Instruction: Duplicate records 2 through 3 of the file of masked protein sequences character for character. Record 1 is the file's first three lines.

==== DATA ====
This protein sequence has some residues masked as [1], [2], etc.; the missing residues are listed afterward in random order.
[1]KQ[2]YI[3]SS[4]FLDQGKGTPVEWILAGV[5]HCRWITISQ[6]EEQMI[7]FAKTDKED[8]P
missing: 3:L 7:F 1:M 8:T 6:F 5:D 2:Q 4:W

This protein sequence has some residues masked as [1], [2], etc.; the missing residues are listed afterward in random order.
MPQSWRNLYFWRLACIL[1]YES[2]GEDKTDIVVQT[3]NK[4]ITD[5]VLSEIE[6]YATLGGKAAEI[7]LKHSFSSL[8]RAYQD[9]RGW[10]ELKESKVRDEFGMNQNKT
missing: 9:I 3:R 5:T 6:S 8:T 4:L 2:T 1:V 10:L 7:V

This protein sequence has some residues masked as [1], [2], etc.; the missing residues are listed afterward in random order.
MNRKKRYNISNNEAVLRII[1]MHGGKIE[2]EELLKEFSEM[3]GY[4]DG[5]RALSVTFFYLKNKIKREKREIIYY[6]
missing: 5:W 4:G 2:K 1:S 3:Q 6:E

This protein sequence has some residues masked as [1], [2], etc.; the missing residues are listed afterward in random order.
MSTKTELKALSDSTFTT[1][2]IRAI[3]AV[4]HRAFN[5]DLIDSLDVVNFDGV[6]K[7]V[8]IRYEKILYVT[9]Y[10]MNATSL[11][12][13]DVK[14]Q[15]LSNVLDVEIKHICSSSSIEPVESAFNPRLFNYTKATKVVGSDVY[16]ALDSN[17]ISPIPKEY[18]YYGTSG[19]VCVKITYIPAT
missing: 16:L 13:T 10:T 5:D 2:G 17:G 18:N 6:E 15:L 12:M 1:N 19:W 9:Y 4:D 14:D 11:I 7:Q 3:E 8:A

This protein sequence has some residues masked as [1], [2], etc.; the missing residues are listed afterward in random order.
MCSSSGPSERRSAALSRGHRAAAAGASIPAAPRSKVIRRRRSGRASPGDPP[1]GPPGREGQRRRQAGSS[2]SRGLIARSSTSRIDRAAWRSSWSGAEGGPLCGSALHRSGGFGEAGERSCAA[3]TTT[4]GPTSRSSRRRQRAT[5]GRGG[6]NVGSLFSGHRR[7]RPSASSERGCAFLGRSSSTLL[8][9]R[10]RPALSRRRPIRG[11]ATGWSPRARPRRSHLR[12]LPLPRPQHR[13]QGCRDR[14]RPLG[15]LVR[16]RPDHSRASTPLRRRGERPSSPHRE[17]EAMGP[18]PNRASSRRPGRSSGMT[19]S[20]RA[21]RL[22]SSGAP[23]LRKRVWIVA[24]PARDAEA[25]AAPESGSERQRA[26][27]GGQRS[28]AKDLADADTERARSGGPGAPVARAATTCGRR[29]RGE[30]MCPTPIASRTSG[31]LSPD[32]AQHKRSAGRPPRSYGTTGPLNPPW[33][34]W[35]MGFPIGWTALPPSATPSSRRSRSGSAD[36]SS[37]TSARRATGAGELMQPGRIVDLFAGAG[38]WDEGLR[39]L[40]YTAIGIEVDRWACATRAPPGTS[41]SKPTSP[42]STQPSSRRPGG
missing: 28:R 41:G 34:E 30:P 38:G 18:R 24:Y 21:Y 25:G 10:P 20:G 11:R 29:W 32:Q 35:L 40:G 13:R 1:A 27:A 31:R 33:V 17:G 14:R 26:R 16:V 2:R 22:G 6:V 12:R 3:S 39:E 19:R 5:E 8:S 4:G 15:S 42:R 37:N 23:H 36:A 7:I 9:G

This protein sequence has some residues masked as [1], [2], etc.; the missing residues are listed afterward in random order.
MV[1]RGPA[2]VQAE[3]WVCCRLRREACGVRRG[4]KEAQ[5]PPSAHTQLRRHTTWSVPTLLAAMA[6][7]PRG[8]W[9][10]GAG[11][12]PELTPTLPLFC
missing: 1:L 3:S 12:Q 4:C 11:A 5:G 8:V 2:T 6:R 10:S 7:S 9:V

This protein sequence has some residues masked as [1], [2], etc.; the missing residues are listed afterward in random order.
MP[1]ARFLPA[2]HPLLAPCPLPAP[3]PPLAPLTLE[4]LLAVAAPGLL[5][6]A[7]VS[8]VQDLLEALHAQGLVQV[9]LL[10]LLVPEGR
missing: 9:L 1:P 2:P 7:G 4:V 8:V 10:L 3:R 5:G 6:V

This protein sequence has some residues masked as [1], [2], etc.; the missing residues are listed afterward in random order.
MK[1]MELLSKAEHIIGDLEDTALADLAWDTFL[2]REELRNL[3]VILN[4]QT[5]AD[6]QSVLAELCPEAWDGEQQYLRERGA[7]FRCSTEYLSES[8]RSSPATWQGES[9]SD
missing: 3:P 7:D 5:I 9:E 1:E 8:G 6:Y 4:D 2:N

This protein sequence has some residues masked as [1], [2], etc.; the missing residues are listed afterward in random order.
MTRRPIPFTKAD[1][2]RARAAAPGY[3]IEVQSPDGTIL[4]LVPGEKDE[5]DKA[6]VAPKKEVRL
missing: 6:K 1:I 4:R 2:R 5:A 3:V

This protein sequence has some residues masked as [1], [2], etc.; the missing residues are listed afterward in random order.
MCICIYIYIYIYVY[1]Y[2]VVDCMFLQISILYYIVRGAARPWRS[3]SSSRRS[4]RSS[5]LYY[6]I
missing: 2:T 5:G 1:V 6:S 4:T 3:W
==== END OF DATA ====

This protein sequence has some residues masked as [1], [2], etc.; the missing residues are listed afterward in random order.
MPQSWRNLYFWRLACIL[1]YES[2]GEDKTDIVVQT[3]NK[4]ITD[5]VLSEIE[6]YATLGGKAAEI[7]LKHSFSSL[8]RAYQD[9]RGW[10]ELKESKVRDEFGMNQNKT
missing: 9:I 3:R 5:T 6:S 8:T 4:L 2:T 1:V 10:L 7:V

This protein sequence has some residues masked as [1], [2], etc.; the missing residues are listed afterward in random order.
MNRKKRYNISNNEAVLRII[1]MHGGKIE[2]EELLKEFSEM[3]GY[4]DG[5]RALSVTFFYLKNKIKREKREIIYY[6]
missing: 5:W 4:G 2:K 1:S 3:Q 6:E